In Search of Harajuku Style
Japan is often romanticized. Samurai and ninja, sushi and karaoke, anime and manga, shrines and skyscrapers, kimono and cosplay: these are some of the things that come to mind when foreigners think of Japan. Travelers often come to Japan hoping to see these cultural elements firsthand.
One Tokyo neighborhood, in particular – Harajuku – spawned its own distinctive style. This Harajuku style began as a counter-cultural movement, but so swiftly popularized that it became a staple of pop culture from the 1990s to the mid-2000s. Clothing stores in Harajuku sold bombastic clashes of color and style that, once layered with belts, buckles, accessories, hair ribbons, and combat boots, made the wearer look like a cartoon character.
In a society with immense pressures to conform, incessant person-to-person surveillance of public behavior, and a sharp sense of aesthetics, fashion is a tool of personal expression. It is upfront and impossible to ignore, whilst at the same time easy to remove (unlike, say, a tattoo). Oddities in dress are used to reflect oddities in character. Harajuku was therefore a place of refuge for people who resisted Japanese cultural pressures.
Oddities in dress are used to reflect oddities in character.
Harajuku style spread overseas in the 90s through anime, manga, magazines, and pictures on social media. Fruits magazine, in particular, featured many pictures of Harajuku fashion and was consumed by the international fashion community. American musician Gwen Stefani’s 2004 album Love. Angel. Music. Baby. included the song “Harajuku Girls” and her tours featured a quartet of Japanese backup dancers, “the Harajuku Girls,” helping to popularize Harajuku style overseas.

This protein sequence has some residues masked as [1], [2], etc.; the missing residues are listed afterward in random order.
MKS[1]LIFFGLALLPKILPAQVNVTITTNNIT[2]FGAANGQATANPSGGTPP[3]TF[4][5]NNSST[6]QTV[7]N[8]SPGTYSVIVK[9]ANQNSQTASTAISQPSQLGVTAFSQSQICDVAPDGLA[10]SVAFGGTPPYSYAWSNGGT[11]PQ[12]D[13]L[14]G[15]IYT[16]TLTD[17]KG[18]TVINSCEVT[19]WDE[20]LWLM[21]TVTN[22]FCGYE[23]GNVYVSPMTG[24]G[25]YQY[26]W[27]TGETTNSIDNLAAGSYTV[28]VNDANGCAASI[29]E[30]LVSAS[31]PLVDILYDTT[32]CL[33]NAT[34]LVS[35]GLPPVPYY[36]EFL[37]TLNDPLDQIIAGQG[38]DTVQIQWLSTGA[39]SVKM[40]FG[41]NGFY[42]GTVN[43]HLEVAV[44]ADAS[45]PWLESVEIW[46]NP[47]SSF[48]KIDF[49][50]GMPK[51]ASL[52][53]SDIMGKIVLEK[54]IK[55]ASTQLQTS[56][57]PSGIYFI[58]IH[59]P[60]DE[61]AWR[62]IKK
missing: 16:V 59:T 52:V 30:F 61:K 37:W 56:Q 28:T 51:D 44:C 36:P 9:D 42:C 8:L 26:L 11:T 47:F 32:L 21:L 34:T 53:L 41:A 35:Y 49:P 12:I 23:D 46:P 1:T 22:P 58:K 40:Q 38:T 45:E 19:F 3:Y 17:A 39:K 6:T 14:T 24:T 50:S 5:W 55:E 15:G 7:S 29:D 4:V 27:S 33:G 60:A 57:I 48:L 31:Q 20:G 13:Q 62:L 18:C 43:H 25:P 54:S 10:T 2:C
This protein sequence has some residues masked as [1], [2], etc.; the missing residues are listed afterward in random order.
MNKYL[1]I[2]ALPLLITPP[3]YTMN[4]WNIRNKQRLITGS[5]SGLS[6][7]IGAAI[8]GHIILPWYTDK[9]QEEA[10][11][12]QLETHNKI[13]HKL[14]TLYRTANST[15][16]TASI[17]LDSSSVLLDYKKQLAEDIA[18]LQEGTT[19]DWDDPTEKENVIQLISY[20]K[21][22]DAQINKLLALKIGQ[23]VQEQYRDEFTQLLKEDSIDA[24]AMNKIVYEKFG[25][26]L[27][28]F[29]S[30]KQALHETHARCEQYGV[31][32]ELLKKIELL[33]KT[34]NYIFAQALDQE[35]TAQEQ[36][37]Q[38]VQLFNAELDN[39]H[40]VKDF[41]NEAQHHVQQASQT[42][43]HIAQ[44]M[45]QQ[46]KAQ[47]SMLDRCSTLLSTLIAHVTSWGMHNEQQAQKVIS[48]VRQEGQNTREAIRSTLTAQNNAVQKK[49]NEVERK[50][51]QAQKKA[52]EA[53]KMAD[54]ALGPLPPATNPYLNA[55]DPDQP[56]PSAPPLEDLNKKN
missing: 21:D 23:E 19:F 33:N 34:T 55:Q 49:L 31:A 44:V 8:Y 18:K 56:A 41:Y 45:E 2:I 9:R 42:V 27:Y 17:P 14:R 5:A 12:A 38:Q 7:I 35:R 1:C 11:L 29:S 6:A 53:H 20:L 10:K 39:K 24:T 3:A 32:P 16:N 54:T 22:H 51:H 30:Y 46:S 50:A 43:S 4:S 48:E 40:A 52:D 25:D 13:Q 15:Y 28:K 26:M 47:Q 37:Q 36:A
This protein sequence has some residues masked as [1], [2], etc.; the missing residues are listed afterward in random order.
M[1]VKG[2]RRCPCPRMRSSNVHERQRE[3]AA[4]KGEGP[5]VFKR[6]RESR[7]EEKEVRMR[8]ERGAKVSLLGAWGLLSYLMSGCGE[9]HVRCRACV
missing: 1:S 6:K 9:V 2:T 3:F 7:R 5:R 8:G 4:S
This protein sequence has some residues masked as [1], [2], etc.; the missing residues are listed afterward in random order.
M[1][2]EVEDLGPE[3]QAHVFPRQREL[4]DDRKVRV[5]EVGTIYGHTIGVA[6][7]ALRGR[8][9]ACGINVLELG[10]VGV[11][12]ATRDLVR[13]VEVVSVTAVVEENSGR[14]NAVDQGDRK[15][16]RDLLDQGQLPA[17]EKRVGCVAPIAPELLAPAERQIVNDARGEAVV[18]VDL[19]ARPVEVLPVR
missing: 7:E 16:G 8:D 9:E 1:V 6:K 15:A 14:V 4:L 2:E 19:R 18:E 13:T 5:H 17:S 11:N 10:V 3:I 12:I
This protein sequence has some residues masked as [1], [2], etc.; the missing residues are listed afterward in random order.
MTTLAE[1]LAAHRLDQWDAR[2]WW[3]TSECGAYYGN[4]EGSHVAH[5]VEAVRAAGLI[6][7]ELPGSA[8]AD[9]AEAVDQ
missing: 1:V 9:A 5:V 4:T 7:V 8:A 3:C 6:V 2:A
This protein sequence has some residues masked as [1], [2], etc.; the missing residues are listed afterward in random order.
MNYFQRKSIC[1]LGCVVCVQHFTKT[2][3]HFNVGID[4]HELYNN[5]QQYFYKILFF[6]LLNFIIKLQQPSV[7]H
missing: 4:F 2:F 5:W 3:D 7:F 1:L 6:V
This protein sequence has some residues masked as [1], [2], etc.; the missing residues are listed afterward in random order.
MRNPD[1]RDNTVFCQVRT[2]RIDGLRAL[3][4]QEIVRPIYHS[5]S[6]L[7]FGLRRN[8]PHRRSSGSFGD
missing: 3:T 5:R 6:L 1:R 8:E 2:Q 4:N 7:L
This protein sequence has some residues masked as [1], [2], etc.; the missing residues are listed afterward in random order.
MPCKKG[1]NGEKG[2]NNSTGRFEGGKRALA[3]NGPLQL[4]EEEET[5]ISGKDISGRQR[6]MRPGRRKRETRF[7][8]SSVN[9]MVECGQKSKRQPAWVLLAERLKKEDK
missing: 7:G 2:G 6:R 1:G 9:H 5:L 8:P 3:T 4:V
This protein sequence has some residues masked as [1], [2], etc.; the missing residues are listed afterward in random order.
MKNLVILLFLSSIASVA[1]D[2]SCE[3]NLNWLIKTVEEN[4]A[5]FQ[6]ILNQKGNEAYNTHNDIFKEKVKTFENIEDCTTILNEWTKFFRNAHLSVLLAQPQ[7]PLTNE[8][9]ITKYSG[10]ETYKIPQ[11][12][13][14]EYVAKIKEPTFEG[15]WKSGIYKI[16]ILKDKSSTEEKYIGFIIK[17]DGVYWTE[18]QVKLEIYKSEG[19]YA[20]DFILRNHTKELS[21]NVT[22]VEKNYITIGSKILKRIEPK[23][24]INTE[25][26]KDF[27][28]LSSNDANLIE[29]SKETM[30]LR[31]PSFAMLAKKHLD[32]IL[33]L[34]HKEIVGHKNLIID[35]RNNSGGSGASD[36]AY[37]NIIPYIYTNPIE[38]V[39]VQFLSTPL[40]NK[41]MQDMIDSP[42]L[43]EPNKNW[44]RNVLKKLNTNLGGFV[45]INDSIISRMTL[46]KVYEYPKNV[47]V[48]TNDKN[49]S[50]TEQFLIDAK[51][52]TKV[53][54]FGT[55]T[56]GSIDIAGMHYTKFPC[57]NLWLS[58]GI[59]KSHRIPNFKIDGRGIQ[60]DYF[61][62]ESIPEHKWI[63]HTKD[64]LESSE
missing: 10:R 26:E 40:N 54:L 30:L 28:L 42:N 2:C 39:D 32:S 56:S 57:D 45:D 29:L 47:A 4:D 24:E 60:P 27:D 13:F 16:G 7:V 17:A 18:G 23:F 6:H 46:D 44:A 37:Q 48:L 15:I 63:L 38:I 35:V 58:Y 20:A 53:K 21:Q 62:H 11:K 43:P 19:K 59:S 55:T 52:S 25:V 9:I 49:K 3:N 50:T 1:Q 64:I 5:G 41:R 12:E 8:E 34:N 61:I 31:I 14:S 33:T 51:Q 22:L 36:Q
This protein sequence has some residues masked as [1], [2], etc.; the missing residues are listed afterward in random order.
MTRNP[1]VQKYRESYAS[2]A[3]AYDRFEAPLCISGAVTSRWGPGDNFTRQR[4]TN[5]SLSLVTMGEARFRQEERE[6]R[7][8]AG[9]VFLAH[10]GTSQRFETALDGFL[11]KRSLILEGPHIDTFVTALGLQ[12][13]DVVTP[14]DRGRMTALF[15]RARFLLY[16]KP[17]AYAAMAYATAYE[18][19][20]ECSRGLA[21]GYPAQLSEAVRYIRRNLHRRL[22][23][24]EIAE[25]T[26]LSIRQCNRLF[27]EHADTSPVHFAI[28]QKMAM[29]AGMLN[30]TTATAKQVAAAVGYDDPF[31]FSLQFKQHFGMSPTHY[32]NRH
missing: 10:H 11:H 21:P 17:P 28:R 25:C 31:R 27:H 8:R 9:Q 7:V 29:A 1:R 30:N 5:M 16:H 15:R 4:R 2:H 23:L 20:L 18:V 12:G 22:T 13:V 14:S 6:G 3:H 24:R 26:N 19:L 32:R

Today, though, Japanese people have moved on and Harajuku style is a relic of an idealized past, like the samurai of feudal Japan. Many have lamented the passing of Harajuku style to the march of homogenized, big box stores like Uniqlo. The small, quirky, even ramshackle little shops that used to line Harajuku’s streets have given way to the same kind of brand-name stores found in any downtown district in Tokyo or any major city in the world. Only Takeshita Street retains a trace of the distinctive Harajuku style, but it’s now mostly full of tourists, who come to gawk and photograph this pale reflection of the Harajuku of the past, like people going to Seattle hoping to see its 80s grunge scene, or to London hoping to see its 90s rave culture. The Japanese people in the area are either passing through or lining up for creperies or fried-food stalls, and are usually dressed in clothes that look like they came from Uniqlo, H&M, or Zara. There is no single style that exemplifies Japan’s counterculture anymore. Counterculture is still loosely connected to neighborhoods, but it’s spread out across different parts of Tokyo and associated with specific art-deco bars or underground music clubs. Thus it is that Harajuku style now lives mostly in the minds of those who’ve never seen it.
Harajuku style now lives mostly in the minds of those who’ve never seen it.
What is it about Harajuku style that makes it so appealing to people overseas? Maybe it’s a simple desire to buck norms and express individuality and creativity in a world of largely homogenized fashion. And perhaps the Japanese mystique makes it all the more attractive.
Regardless, there’s no harm in foreigners clinging to the memory of a largely extinct piece of Japanese culture. Harajuku style never “belonged” to anyone; that was the point. No Japanese person will complain about the cultural appropriation of Harajuku style. Travelers late to the party are welcome to come live out their dream, whilst locals watch, bemused.